Publicat pe

Piotrowski, Chris. (2012). Color Red:

Piotrowski, Chris. (2012).

55 PSYCHOLOGY AND EDUCATION – AN INTERDISCIPLINARY JOURNAL  2012, 49(1-2)Color Red: Implications for Applied Psychologyand Marketing Research Chris Piotrowski and Terry ArmstrongUniversity of West FloridaCollege of BusinessPensacola, FL 32514 Research shows that the color Red elicits predominantly negative reactions inhumans, i.e., avoidance motivation, threat, and danger.

Most investigators use thecolor Red as the stimulus (e.g., warning signs, red colored objects, blood). Thisstudy presents a novel paradigm in that the term Red was rated as part of aresponse format; respondents rated 14 bi-polar adjective scales on a semanticdifferential instrument based on their perception of potentially adverse concepts(one of the scales was Red-Green). Data were obtained from 2 studies on attitudestoward the IRS and the federal TARP program (see Piotrowski & Guyette, 2009,2011).

Results from both studies show that respondents evaluated thesecontroversial issues as more ‘Red’. These findings suggest that the color Red isassociated with perceived onerous issues or events and has a negative connotation.Implications for the field of consumer behavior, human factors, applied psychology,and marketing research were noted. Future studies should extend the knowledgebase on the functional aspects of color. IntroductionColors are a ubiquitous feature of the environment and human experience.Research has indicated that colors elicit or promote an emotional response inhumans, both positive and negative (Griffith & Leonard, 1997). In recent years,there has been keen research interest on how humans react to colors and how colorsimpact us in everyday interactions.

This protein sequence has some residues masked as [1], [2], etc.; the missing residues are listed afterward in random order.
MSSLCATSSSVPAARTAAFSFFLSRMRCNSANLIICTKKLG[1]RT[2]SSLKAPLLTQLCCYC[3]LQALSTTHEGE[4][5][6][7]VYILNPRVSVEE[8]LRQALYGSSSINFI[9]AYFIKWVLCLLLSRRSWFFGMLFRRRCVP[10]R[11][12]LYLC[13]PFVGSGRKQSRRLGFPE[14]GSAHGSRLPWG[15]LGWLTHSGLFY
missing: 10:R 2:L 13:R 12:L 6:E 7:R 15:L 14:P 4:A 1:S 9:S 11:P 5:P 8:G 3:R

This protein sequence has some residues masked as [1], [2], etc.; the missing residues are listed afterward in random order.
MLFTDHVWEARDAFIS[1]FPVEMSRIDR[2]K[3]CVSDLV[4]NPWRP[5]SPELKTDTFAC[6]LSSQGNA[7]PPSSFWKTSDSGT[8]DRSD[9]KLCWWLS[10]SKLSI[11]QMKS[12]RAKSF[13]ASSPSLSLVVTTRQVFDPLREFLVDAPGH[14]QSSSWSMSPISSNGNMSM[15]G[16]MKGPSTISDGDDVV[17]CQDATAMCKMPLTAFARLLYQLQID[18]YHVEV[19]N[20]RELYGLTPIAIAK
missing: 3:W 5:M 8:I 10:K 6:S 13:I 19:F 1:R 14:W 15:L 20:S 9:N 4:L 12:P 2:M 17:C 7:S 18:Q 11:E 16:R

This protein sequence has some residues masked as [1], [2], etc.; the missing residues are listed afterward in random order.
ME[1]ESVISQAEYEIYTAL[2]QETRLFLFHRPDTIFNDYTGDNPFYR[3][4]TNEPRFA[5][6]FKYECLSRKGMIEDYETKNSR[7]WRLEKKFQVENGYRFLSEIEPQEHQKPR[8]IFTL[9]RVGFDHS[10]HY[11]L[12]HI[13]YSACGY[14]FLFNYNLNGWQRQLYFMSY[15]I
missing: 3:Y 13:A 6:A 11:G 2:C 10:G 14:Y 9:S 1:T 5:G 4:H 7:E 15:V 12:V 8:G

Thus, the study of colors has become anemergent area of investigation across various fields, including social psychology,perception, ergonomics, and environmental psychology. Moreover, research oncolors is a key subject of study in the business world, in such areas as consumerbehavior, advertising, and marketing (Weitz & Wensley, 2002). 

The color Red has garnered the attention of researchers. Studies show that thecolor Red is a universally primary color associated with strong emotions (Hale,2007; Swihart et al., 1999), high arousal potential (Crane & Hicks, 1989), andenhancement of strong visceral and motor response (Elliot & Aarts, 2011).

Therefore, it is not surprising that the color Red is found to be associated with threatand danger (e.g., Gerendt & Sias, 2009; Wogalter et al., 1998). In the real world,vehicle operators are primed to be vigilant to ‘Red’ traffic signs and warnings(Griffith & Leonard, 1997). At the same time, the color Red can be associated withpositive sentiments, such as a Red heart on Valentine’s Day, red fashion attire, and‘Red’ sports cars.